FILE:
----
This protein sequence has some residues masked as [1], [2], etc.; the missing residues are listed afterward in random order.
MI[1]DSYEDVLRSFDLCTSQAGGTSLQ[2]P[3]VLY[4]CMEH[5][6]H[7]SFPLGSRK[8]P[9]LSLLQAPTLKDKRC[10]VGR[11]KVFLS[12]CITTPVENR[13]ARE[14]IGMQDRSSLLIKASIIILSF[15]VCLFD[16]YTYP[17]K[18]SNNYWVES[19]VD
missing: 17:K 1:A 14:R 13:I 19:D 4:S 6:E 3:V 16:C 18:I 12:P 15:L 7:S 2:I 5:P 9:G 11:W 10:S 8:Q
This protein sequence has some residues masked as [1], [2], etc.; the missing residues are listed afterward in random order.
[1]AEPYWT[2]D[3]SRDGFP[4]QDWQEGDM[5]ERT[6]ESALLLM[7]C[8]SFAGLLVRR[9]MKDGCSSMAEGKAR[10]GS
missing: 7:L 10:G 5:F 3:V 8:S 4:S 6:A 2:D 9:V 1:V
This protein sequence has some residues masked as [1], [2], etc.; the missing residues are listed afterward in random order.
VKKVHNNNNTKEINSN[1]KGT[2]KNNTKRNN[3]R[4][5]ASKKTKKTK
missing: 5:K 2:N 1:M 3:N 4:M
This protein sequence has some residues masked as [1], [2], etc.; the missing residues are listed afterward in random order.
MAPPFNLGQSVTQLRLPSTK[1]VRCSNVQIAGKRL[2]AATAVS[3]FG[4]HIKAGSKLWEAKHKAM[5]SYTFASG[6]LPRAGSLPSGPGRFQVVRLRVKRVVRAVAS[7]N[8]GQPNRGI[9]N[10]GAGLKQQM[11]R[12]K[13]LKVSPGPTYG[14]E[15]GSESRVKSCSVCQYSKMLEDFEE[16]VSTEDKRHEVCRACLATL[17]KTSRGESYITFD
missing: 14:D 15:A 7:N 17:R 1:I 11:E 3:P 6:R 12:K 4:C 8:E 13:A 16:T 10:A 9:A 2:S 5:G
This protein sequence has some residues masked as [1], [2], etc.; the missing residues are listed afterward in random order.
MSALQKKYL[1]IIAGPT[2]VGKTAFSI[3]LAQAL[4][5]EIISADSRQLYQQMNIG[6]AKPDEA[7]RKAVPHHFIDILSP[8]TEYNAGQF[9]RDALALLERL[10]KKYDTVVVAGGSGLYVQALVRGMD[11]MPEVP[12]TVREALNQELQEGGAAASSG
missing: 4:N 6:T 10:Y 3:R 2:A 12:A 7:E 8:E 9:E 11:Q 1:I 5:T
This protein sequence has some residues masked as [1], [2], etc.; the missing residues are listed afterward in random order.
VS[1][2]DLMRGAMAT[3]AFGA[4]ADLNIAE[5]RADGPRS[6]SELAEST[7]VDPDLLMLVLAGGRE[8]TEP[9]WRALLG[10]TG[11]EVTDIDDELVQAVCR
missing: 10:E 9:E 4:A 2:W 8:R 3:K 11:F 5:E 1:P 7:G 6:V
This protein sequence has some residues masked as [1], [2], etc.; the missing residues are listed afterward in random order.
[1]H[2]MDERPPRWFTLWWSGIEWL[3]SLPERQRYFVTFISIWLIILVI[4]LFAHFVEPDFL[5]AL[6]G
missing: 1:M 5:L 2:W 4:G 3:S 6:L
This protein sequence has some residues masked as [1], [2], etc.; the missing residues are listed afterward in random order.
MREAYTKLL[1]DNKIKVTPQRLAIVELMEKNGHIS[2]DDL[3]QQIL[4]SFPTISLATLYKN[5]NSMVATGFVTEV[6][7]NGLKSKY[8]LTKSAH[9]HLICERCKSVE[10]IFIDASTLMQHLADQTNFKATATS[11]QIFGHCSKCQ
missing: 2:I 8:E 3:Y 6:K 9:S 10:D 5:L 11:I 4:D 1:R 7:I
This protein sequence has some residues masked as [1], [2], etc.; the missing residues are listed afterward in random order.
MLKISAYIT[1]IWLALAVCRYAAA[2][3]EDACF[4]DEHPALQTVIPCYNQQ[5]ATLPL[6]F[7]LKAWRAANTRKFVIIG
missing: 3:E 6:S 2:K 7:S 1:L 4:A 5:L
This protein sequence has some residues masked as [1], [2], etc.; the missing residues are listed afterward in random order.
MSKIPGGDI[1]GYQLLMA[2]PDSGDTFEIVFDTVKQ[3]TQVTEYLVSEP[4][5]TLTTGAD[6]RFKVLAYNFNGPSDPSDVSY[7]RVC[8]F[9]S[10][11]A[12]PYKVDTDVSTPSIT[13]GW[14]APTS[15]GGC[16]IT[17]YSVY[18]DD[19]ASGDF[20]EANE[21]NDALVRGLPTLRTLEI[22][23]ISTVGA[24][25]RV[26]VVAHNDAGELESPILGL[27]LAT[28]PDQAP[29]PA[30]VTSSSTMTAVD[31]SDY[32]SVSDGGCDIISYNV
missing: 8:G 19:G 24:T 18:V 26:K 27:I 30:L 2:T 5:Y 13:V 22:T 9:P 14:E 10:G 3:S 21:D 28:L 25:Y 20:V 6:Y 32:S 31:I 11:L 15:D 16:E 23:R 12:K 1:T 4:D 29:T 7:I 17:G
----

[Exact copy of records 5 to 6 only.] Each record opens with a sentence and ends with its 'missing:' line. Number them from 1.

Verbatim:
This protein sequence has some residues masked as [1], [2], etc.; the missing residues are listed afterward in random order.
MSALQKKYL[1]IIAGPT[2]VGKTAFSI[3]LAQAL[4][5]EIISADSRQLYQQMNIG[6]AKPDEA[7]RKAVPHHFIDILSP[8]TEYNAGQF[9]RDALALLERL[10]KKYDTVVVAGGSGLYVQALVRGMD[11]MPEVP[12]TVREALNQELQEGGAAASSG
missing: 4:N 6:T 10:Y 3:R 2:A 12:A 7:E 8:E 9:E 11:Q 1:I 5:T
This protein sequence has some residues masked as [1], [2], etc.; the missing residues are listed afterward in random order.
VS[1][2]DLMRGAMAT[3]AFGA[4]ADLNIAE[5]RADGPRS[6]SELAEST[7]VDPDLLMLVLAGGRE[8]TEP[9]WRALLG[10]TG[11]EVTDIDDELVQAVCR
missing: 10:E 9:E 4:A 2:W 8:R 3:K 11:F 5:E 1:P 7:G 6:V